Have you noticed how the flood of jokes and memes at the beginning of the lockdown have now dwindled into a trickle? There isn't much that's coming around even in the innumerable family WhatsApp groups, college alumni groups, apartment society groups and all the other groups one is a part of and not even regurgitations of the old ones and that is saying a lot when most mornings are spent deleting or forwarding on countless memes and things. For retired people and others who may have had lots more time on their hands, the Whatsapp forwarding was a way of life and even for them, things have slowed down.
Humour as a way of coping with disasters seems to have a limited shelf life, especially the easy humour that is just based on laughing away nervousness. In time, as the crisis extends, the humour evolves into more sophisticated puns and displays of genuine wit and leaves the baser forms of mockery-based fun behind.
For couples and people in relationships, this holds true even more as the early attempts to laugh things off and make it lighter are ways of reassuring each other that the discomfort and fear is short-lived. In many relationships, people find themselves in fairly clearly defined roles - there is the person who makes the jokes and the person laughing at them. You'll see it all around you, even in movies and books. The comic relief is a standard trope in many works of literature - even Shakespeare is full of them, and our own Indian classics have the close friend or the sibling who provides that little relief for the central character struggling in the throes of love, lust or other such feelings.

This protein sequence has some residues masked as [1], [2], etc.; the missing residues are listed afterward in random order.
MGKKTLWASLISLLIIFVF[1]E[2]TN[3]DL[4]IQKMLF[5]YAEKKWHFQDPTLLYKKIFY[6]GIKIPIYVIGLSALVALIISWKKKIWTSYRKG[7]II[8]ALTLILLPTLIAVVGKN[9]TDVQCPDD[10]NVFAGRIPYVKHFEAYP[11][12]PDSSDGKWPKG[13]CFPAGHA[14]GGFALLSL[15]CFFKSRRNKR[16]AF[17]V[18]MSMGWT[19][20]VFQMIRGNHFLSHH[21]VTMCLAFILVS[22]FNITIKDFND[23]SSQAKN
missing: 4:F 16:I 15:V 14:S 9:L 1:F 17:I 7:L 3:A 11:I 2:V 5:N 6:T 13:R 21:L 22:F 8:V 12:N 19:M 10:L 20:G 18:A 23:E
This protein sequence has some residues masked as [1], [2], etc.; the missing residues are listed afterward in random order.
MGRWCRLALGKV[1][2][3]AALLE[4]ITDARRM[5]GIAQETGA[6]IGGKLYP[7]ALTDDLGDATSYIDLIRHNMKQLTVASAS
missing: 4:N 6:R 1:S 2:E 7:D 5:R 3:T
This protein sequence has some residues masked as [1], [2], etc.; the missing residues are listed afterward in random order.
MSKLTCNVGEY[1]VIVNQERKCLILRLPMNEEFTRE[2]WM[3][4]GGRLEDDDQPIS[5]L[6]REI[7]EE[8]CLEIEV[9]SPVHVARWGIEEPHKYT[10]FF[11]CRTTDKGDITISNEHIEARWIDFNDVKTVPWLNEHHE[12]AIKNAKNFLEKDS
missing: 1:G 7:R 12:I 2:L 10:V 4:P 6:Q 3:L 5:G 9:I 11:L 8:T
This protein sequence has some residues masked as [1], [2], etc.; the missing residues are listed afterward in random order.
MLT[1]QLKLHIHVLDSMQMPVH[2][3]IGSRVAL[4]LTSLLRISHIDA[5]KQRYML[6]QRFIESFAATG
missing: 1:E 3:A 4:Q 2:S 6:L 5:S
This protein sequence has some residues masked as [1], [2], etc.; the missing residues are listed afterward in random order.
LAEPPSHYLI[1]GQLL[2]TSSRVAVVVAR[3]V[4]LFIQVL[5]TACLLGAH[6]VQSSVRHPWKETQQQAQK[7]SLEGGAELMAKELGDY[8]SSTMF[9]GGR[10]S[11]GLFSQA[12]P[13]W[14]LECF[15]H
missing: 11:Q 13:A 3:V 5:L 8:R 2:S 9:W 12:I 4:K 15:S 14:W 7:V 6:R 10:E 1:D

Failure to make something light or the failure to laugh at something is a sign then of things getting in too deep and becoming really serious. With the CoVid-19 lockdown gettong extended, people everywhere are recognizing the realiity that perhaps there won't be much flying at all this year, no holidays out anywhere, no short weekend treks, no get-together or casual birthday parties or brunches for months, no escape from each other, no visiting parents or others in far away places - the reality of being where we are and learning to be ok with that much stops being funny at some time, and we are there now.
Couples who are living together and actually liking each other are recognizing how deeply grateful they are to have that. People who like each other but aren't with each other and are locked out of each other's homes are recognizing how much they miss each other. People who don't like each other much or even hurting one or the other, and those who are truly vulnerable to violence are finding how desperate the situation is and the casual humour often just doesn't have it any more to lift us up.
We need more. We need love to hold us, and hopefully we will find it, even when it is difficult.
As written for The New Indian Express
Ajanta, Mahesh and other InnerSight counsellors and guest contributors are happy to share their thoughts here.